Is your company planning to make compliance program changes in light of new antibribery guidance from the Department of Justice and the Securities and Exchange Commission? If so, it wont be alone, according to a recent poll conducted by Deloitte.
The survey results [PDF] come from more than 1,200 professionals in audit, compliance, legal, accounting, and finance functions who tuned into a recent Deloitte webcast about the U.S. Foreign Corrupt Practices Act guidance released last month. The consultancy shared the tallies exclusively with CorpCounsel.com.
What did we find out? Nearly a third of respondents31.6 percentsaid they do expect to revise their companys anticorruption program based on the new guidance. Meanwhile, 20.7 percent said they were not planning any revisions, while 47.7 percent answered: Dont know/NA.
Many survey respondentsabout 44 percentsaid they already had an effective anticorruption program in place.
But 23 percent said they had a compliance program that needs improvement; 13.4 percent said they didnt have any such compliance program (at least, not that they were aware of); and 19.5 percent of the respondents said either they didnt know if they had one, or the question wasnt applicable to them.
That last set of figures is cause for concern, according to Bill Pollard, a partner in Deloittes financial advisory services practice. Many companies continue to struggle with what the risks are in their international operations, Pollard says, and so, until they can understand what the risks are, theres no way for them to evaluate whether or not they have an effective program in place.
Pollard has a few suggestions to help companies get a handle on their compliance programs in 2013.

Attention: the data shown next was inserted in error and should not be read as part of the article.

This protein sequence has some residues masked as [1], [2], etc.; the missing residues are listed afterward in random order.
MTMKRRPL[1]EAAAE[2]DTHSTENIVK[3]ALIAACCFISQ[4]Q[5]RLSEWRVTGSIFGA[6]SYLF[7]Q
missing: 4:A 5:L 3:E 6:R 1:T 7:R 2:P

One of the keys to an effective risk assessment is to involve in-country employees or to seek outside assistance from local experts. To truly be effective, you have to understand what the risks are in the local geographies, Pollard says. The risks in Russia are in many ways going to look different from the risks in China or the risks in Latin America.
Pollard also recommends that companies focus resources on the highest areas of risk. In the context of anticorruption, that means identifying areas that are susceptible to government interactionsuch as licensing and permitting, customs brokerage, sales, and supply channels. You can concentrate your limited resources on the highest points of potential risk, he says.
Survey respondents revealed the compliance areas where they expect to make the most significant changes in the light of the new guidance, with due diligence ranking high. The results were as follows:
- Due diligence and monitoring of third parties: 25.8 percent
- Training and continuing advice: 17.8 percent
- Travel, gifts, and entertainment practices: 11 percent
- M&A/joint venture due diligence: 5.2 percent
- Wont be making any changes: 8.2 percent
- Dont know/NA: 31.9 percent
Those results are a mixed bag in Pollards eyes. He says its a positive sign that a quarter of respondents are paying attention to due diligence and monitoring of third parties. But given DOJ and SECs enforcement records in the M&A/joint venture sphere, Pollard was surprised by the low tally in that category. Its an area that the government is going to be highly focused on, he says, adding: If you look throughout the new guidance, there are multiple places where they talk about hypotheticals, as well as lay out expectations for what companies need to be doing in that spaceboth on a pro-active pre-close basis, as well as post-acquisition integration.
The vast majority of poll respondents said they fully expect to see more crackdowns on FCPA compliance: Now that the updated guidance has been published, 70.7 percent said they anticipate greater FCPA enforcement from U.S. regulators.
See also: "DOJ and SEC's New FCPA Guidance Provides a Desktop Compliance Reference for Companies," CorpCounsel, November 2012.